Incidentally, Altais has an unusual magic system that relies on parallel dimensions that let mages manipulate the forces of reality, so it has "elements" like light/heat, gravity, electromagnetism, time, and space. It puts me somewhat in mind of the list I've been working on for Ark Frontier.

~ ~ ~

Hopefully I'll have some more progress to report next week!

Monday, 17 April 2017

Blade Bind: Sparring

A few days ago I had a brainwave, and started working on a Blade Bind side-project — an automated duelling tutorial.

Teaching the nuances of the duelling system has been a concern of mine ever since I wrote it all down. While it makes perfect sense to me because I know it inside-out, it's important to get everyone in the group up to speed fairly quickly so they can get the most out of the game. I've considered making a tutorial video — and I still might, but I'm working with a sub-par setup for filming.

Then I thought about creating a "Choose Your Own Adventure" type tutorial, with text and graphics in a PDF, and using hyperlinks to jump from one passage to another. But in some ways that's quite limited (the player would only ever have the same "starting hand"), and in other ways it's massive (each possible card play creates a branching network of possible future plays that quickly becomes unmanageable).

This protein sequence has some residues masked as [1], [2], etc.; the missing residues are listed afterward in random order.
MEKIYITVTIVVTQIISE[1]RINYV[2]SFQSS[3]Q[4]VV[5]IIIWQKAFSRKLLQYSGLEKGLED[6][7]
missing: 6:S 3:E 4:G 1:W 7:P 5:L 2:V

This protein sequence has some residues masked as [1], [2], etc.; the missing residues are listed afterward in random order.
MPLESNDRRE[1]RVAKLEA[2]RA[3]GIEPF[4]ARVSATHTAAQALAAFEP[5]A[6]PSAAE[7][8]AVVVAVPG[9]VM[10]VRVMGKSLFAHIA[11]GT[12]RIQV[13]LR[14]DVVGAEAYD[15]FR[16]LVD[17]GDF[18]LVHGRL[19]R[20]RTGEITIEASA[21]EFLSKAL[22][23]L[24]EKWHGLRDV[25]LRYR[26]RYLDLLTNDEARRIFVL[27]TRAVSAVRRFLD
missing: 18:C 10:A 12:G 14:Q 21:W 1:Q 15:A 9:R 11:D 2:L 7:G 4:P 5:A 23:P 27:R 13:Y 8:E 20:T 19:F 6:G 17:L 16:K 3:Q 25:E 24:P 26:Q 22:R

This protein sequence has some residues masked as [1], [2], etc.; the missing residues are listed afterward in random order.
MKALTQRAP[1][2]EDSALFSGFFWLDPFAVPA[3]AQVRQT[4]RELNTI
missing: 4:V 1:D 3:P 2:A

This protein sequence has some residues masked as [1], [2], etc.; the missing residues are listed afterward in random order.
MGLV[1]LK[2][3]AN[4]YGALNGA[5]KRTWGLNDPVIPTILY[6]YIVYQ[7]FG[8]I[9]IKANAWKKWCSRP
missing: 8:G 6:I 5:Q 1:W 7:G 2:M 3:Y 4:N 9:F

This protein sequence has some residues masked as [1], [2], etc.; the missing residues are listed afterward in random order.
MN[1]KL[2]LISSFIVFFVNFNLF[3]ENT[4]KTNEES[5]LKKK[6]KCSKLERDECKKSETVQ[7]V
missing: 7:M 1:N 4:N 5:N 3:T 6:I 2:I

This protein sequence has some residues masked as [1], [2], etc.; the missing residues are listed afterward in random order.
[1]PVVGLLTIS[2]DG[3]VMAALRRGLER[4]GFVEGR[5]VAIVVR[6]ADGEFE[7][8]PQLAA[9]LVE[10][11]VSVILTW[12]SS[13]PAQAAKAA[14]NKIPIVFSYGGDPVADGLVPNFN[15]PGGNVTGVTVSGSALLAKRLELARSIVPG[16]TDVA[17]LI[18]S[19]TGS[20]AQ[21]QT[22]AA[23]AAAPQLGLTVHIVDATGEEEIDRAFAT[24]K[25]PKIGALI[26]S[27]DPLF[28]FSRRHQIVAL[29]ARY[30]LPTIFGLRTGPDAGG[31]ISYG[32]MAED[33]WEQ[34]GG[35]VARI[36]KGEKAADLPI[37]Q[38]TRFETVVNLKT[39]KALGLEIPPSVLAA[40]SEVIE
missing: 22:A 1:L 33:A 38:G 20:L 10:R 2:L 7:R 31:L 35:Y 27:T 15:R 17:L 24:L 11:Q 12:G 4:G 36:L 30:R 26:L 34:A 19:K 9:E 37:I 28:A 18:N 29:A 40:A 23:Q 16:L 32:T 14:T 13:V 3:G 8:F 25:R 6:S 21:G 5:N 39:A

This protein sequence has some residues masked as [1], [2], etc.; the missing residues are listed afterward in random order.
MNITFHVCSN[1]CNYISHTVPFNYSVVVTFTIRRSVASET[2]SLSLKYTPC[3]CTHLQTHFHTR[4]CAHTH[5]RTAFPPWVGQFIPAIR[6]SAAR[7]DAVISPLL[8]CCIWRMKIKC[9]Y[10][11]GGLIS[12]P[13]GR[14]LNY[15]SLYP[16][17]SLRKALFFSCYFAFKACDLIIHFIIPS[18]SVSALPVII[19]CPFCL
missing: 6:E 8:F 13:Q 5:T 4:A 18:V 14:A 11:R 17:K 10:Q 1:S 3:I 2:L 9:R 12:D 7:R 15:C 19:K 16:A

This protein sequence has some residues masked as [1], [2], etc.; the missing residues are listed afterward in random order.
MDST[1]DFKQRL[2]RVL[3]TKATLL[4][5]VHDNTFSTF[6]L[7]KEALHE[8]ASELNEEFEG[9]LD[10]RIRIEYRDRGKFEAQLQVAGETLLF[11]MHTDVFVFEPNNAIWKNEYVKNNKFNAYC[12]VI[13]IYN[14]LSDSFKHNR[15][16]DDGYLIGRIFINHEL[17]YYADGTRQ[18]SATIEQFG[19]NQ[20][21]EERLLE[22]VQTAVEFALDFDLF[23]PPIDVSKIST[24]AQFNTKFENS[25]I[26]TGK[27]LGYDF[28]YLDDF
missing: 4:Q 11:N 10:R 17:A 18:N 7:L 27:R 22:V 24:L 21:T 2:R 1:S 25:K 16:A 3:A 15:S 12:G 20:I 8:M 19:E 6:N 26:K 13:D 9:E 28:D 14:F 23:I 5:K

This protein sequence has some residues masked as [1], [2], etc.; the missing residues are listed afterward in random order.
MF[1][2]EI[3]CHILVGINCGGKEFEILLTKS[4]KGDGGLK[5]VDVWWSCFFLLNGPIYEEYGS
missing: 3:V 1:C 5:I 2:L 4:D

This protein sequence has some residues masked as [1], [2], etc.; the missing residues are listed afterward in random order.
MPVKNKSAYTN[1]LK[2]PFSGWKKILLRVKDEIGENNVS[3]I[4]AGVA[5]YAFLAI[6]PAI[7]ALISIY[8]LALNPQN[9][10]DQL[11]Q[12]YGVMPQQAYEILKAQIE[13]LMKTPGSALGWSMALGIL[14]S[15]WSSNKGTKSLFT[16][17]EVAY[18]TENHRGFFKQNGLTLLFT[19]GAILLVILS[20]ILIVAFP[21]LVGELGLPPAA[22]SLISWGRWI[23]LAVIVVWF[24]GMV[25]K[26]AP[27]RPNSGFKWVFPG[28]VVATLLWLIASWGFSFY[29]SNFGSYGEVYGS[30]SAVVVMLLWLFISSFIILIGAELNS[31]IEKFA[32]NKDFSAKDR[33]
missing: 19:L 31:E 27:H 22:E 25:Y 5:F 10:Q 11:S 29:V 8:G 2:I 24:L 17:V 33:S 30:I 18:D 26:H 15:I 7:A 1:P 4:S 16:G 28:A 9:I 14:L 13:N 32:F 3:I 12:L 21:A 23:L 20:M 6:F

Then I remembered Twine!

I've been noodling away in Twine for a few months now, trying to turn one of my old scenarios into a complex CYOA story. If you haven't heard of it, Twine is an app that lets you write branching interactive stories, but it also has the capability to handle variables and perform various functions. It's missing a few things I'd like (such as for-next or while-wend loops), but I'm learning to work around those.

Most excitingly, it actually has arrays and structures called datamaps, and functions to manipulate them, that actually make building and handling a deck of cards quite simple.

I'm writing the tutorial like a sparring match between you and Siân. She cajoles and encourages you, as well as explaining why things are happening and what your choices are. I'm hoping a few games will help people really get a feel for the duelling system.